The savviest local broadcasters of 2014 are focused on 2015—and beyond. They’ve increased scale to get vital leverage with multichannel video programming distributors and networks. They’ve sunk retrans cash into resources—reporters, helicopters, technology—to make their reporting stand out. They’re also investing it in research and development, creating shows outside of traditional newscasts in an effort to break away from highcost, low-return syndicated programming.
If that’s the strategy for a successful future in broadcasting, it may as well have been scripted by E.W. Scripps. On a freezing New York day last February, the chief executives of Scripps and Journal Communications broke bread and talked of a blockbuster deal. Five months later, they announced it: Journal’s stations coming over to Scripps, and Scripps’ newspapers shifting to Journal. Duopolies are particularly hard to come by these days, but the deal—expected to close in 2015—gives Scripps valuable regional synergies.
It also puts radio stations in the Scripps basket, along with growth markets including Las Vegas and Nashville. “These are high-quality markets,” says Rich Boehne, Scripps president and CEO. “We spend as much time on market analysis as we do on station analysis.”
That pact came on the heels of Scripps acquiring stations in challenging markets Detroit and Buffalo, which offers a peek at what might go down after the merger closes. Hours after Scripps closed on WMYD Detroit, it debuted a 10 p.m. newscast. Following that was two fresh hours of a.m. news, a new logo and dozens of added staffers on both sides of the camera. For its part, WKBW Buffalo did exhaustive research, which resulted in a new focus on mornings, and the goal of owning weather with key hires and technology. When six feet of snow buried Buffalo last month, the new WKBW was well-poised to tackle the story.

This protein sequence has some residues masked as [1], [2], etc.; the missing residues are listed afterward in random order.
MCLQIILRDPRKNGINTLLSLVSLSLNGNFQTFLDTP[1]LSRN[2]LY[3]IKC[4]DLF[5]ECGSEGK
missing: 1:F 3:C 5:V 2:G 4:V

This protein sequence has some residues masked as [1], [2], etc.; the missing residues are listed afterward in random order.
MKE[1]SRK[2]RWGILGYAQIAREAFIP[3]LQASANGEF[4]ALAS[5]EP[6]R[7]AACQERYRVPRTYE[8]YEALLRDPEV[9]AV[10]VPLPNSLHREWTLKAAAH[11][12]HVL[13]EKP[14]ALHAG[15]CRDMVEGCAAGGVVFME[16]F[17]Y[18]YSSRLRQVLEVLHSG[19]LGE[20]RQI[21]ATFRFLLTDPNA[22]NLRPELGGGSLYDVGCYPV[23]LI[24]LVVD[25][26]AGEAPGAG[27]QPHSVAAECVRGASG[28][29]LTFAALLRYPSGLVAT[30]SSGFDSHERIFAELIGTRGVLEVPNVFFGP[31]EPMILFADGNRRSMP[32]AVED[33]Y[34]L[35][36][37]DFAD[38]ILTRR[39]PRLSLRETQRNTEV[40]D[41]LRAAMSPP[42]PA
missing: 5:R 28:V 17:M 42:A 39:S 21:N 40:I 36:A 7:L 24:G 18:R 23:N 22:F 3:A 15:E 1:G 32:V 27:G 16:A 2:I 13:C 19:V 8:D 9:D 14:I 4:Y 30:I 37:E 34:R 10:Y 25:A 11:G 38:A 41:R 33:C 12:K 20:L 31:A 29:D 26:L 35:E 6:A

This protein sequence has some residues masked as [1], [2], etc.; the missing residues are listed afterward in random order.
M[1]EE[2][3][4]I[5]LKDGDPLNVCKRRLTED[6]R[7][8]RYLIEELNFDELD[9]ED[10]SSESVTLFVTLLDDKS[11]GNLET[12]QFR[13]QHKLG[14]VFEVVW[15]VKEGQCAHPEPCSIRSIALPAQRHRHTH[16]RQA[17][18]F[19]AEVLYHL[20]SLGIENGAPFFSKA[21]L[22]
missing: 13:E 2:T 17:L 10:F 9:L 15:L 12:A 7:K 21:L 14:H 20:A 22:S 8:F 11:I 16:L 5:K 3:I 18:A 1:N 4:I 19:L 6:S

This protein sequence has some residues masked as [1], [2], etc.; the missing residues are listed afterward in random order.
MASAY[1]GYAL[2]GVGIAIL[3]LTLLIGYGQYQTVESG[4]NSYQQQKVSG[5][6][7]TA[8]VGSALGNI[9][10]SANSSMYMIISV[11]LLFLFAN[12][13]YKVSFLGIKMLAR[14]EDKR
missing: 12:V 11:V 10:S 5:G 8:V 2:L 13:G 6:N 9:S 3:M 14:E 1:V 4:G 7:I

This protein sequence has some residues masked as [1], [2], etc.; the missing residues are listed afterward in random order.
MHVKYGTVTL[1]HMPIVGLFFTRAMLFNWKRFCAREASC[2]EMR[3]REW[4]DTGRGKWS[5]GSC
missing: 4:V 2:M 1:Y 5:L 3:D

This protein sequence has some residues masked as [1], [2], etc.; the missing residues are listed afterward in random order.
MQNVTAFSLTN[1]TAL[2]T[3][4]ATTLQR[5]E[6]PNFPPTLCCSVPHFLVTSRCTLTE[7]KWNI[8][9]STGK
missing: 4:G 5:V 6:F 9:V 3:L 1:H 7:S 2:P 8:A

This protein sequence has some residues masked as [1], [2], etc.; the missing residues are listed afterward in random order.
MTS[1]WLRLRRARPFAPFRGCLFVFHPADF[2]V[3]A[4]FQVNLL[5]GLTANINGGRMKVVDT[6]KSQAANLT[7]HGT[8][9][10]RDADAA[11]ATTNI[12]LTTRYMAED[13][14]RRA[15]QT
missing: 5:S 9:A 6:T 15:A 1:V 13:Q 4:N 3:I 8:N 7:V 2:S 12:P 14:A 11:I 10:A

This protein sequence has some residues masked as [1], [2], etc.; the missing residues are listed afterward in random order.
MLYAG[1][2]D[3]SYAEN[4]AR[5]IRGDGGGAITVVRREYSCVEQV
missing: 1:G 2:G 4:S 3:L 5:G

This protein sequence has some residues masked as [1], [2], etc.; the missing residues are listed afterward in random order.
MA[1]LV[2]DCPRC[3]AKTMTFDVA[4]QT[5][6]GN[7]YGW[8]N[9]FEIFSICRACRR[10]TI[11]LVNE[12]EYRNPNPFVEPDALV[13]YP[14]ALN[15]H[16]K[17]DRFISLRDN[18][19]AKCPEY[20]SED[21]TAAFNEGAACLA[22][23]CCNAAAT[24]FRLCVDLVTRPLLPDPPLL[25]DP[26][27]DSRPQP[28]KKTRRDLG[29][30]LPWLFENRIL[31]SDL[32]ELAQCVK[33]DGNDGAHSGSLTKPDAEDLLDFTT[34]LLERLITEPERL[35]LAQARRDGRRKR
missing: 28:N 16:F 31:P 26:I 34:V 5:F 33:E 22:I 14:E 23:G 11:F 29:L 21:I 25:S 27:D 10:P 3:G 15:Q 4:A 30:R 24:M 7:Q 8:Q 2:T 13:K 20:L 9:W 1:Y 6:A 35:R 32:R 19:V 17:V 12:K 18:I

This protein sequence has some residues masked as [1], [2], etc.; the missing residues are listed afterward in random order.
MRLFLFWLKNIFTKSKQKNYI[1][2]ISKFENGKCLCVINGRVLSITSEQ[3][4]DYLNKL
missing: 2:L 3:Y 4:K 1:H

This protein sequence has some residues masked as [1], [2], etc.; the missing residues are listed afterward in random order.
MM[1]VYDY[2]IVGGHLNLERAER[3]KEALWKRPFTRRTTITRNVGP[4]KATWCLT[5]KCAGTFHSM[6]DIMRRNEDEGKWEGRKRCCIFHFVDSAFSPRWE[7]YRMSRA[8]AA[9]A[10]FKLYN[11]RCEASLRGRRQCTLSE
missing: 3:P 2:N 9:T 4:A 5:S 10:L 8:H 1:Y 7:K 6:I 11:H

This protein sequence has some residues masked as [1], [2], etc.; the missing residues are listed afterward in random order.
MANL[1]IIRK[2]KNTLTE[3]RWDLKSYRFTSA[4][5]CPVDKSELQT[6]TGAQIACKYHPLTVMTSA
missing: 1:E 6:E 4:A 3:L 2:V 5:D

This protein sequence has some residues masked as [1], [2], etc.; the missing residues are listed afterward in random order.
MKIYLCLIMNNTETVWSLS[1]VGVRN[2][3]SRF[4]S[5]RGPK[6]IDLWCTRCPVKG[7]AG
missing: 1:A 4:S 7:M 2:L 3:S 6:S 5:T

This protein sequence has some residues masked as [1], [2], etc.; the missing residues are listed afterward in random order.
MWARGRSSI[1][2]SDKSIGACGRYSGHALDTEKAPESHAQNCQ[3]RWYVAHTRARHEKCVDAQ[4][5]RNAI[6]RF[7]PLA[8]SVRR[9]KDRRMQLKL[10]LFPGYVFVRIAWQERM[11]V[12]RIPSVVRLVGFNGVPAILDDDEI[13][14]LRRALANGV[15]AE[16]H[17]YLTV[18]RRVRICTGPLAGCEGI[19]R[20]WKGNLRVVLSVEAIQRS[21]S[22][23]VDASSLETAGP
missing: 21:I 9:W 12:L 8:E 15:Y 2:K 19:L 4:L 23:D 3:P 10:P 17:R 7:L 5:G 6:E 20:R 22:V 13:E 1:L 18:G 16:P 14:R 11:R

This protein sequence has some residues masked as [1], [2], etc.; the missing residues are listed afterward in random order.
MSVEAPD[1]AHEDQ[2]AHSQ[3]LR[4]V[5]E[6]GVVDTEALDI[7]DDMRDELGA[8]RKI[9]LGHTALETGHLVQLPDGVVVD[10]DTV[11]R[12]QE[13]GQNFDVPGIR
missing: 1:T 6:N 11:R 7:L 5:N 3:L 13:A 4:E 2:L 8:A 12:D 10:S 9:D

“We take a lot of pride in the fact that we know how to make TV stations better,” says Brian Lawlor, Scripps senior VP of television.
Some groups get larger for the sake of getting larger; Boehne describes Scripps’ acquisitions as “surgical.” The new stations also give Scripps a broader platform for homegrown shows. It has four in daily distribution: RightThisMinute, a partnership with two other groups; Let’s Ask America and The List in prime access; and the newsy, local-national hybrid The Now at 4 p.m.
Scripps continues to test concepts to find the next group-wide show. “We’re willing to take creative risks to advance a television station,” says Lawlor.
Perhaps no group has taken bigger swings on the digital side. WCPO, in Scripps’ Cincinnati home market, debuted a premium content model on its website, offering subscriptions for deeper content and deals around the market. With 30-plus reporters creating digital-only content, it’s the only station site of its kind. Lawlor won’t share subscriber numbers, but says the “Insider” model is working. “We continue to grow our subscriber base and engage folks,” says Lawlor, “and prove every day why it’s worth paying for.”
Eight Scripps markets have introduced a Monday-morning, mobile-only program centered on the local NFL team. It’s a place for fans to share ecstasy and agony—and a way for a station to reach beyond its geographic boundaries.
All the while, the Scripps stations’ standout local investigative programming has thrived. WCPO and KJRH Tulsa picked up National Murrow honors, and WFTS Tampa earned a prestigious duPont-Columbia award.
Scripps has set itself up to be a pure-play broadcaster in 2015, a significant shift for a company with a 130-year history in the newspaper business. “It’s a real statement that we plan to be in the local news and information business for the next 130 years,” says Lawlor. “We feel very strongly about broadcast as a medium.”
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